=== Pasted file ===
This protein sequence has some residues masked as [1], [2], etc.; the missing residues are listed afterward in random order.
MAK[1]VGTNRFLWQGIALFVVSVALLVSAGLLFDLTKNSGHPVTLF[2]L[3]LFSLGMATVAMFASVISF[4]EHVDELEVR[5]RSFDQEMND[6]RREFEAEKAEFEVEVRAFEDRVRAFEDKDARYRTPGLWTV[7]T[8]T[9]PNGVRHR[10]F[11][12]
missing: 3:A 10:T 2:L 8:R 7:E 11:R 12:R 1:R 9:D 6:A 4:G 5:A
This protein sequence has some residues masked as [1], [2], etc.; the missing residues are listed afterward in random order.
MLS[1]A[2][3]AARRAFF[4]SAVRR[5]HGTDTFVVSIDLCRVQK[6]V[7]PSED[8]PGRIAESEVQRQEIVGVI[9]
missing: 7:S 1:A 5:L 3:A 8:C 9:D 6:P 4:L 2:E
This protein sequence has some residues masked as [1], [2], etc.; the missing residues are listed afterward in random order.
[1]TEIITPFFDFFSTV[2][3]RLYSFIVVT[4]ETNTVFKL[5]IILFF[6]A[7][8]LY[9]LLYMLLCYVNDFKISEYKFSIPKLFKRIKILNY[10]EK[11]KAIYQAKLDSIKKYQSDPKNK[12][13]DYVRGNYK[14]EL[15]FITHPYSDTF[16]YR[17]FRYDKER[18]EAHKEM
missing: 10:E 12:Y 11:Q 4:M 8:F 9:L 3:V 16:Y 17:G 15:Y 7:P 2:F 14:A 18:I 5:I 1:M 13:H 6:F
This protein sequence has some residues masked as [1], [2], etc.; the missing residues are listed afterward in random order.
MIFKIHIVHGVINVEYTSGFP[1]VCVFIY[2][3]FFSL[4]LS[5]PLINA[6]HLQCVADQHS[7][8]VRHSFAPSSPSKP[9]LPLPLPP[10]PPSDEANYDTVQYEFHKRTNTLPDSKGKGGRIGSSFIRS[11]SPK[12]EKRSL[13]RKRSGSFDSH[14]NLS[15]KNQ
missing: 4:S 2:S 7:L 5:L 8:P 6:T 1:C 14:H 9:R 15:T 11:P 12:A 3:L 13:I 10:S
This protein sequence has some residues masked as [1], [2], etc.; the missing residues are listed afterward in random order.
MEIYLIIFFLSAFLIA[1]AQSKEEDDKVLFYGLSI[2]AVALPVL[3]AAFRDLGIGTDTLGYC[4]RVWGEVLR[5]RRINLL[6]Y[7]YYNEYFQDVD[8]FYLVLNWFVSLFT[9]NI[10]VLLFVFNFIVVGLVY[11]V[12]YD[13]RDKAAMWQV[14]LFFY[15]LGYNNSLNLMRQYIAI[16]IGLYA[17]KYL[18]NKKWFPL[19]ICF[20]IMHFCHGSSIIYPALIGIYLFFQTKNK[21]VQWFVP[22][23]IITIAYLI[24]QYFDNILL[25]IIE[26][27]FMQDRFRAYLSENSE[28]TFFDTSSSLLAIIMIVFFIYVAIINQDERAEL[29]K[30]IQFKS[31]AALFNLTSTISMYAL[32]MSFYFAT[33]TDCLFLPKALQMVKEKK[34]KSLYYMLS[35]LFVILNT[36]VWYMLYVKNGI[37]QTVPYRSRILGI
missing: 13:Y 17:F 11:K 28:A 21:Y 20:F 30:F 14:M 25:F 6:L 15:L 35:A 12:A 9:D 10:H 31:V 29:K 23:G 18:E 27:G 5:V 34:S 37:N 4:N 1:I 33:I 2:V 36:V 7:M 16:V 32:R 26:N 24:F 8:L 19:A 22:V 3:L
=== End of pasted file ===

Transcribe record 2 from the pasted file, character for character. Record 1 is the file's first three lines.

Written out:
This protein sequence has some residues masked as [1], [2], etc.; the missing residues are listed afterward in random order.
MLS[1]A[2][3]AARRAFF[4]SAVRR[5]HGTDTFVVSIDLCRVQK[6]V[7]PSED[8]PGRIAESEVQRQEIVGVI[9]
missing: 7:S 1:A 5:L 3:A 8:C 9:D 6:P 4:L 2:E